Students can connect with these “involved” alumni through a portal called OurCC Connections. Located on the Career Center page, the site requires you to register and create a profile. After, you can look up alums that have volunteered to be mentors by field and state. I recommend just looking up very broad key words. When I searched “New York, New York” 104 alums popped up many with information about their current job and field.
The reality is, most students don’t know about these platforms, and albeit many alums aren’t on it as well. The Career Center has set up this infrastructure for networking that doesn’t seem to resonate with potential users. SUCCESS, Colorado College’s database for job opportunities has had over 3,398 job and fellowships posted on the site since August. Yet, as one student said, “SUCCESS is an outdated forum and has useless automatic job postings.” This seemingly impressive stat is watered down once you dig a bit deeper to realize the quality and accessibility of these jobs really isn’t on par with what most students expect.
Nicklaus and the rest of the staff at the Career Center are looking into a new platform for postings as this is not the first time they have heard this complaint. However, “actual postings are just one piece of the pie,” said Nicklaus. “I really think that students who use networking in forming those connections and developing those relationships find a lot of meaning in the jobs that they end up securing. Developing that skill and expanding their network while they’re here before they need it later, I think that has just as much value.” It is clear that the databases are just one step of the process, but where are all those networking opportunities?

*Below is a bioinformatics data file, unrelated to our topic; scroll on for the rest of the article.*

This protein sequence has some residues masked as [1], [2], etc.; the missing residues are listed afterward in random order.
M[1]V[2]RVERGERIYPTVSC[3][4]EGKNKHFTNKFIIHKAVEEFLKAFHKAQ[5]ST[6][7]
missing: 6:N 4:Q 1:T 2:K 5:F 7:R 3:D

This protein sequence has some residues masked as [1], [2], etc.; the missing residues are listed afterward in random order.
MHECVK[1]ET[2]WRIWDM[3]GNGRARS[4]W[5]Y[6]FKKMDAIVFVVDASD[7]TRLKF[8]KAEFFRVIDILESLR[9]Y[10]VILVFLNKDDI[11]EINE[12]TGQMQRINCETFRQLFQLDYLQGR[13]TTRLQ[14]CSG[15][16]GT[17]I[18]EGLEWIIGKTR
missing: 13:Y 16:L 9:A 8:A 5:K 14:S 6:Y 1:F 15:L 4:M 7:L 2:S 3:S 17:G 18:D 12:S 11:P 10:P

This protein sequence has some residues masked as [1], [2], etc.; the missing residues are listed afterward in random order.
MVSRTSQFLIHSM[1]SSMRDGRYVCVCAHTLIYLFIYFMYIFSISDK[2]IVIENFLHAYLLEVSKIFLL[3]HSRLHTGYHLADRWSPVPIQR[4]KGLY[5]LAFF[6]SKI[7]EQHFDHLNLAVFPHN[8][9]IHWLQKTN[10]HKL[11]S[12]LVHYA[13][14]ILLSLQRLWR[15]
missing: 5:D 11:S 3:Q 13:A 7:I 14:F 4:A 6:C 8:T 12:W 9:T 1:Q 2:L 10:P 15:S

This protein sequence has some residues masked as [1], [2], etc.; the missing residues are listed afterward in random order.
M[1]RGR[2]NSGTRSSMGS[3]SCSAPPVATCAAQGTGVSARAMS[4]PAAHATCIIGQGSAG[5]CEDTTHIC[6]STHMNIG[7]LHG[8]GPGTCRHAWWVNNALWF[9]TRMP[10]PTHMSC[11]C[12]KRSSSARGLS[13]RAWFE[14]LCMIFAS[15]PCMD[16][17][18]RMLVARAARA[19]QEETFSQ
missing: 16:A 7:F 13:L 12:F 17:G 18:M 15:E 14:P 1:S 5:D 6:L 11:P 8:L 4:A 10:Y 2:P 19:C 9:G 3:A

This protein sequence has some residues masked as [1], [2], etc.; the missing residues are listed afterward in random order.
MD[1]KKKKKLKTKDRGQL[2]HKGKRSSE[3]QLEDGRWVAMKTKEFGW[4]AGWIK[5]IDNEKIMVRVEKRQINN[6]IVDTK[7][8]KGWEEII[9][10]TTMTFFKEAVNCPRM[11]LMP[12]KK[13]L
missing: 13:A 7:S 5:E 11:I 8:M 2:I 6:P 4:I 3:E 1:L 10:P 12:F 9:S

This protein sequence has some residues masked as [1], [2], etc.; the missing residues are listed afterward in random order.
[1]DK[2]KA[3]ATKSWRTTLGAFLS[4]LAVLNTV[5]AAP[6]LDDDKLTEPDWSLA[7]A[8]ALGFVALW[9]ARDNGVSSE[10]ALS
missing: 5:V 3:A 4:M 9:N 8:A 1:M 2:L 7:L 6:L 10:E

In the survey, 38 percent of students said they did not know of any alumni in the field that they are interested in. “We have five Block Breaks a year, so why are there no networking events on campus or near people’s hometowns or where CC students want to live post-graduation? This would be a great way for us to increase our networks and practice telling our story to real people who could hire us,” said the same student interested in marketing. In actuality there are several networking events on campus each year, but the concern seems to be that the focus isn’t there.
For Nicklaus, most of the resources seem to be present, the events all planned; the challenge is getting students to come and engage. “You all get pounded with so much information, coming from so many different directions, and are selective on where you spend you time,” she said.
With so much going on on-campus, it can be hard to stop and attend a networking event or job search talk. Many students may complain about the lack of resources without fully exploring them as well.
However, 80 percent of the students in the recent poll said the Career Center either “kind of” or did not at all have resources in their field of interest. Whether it is a matter of student proactivity or access to relevant resources is not conclusive from the data, but there is clearly a plea from students to create a more inclusive and dynamic path to finding a job post-graduation.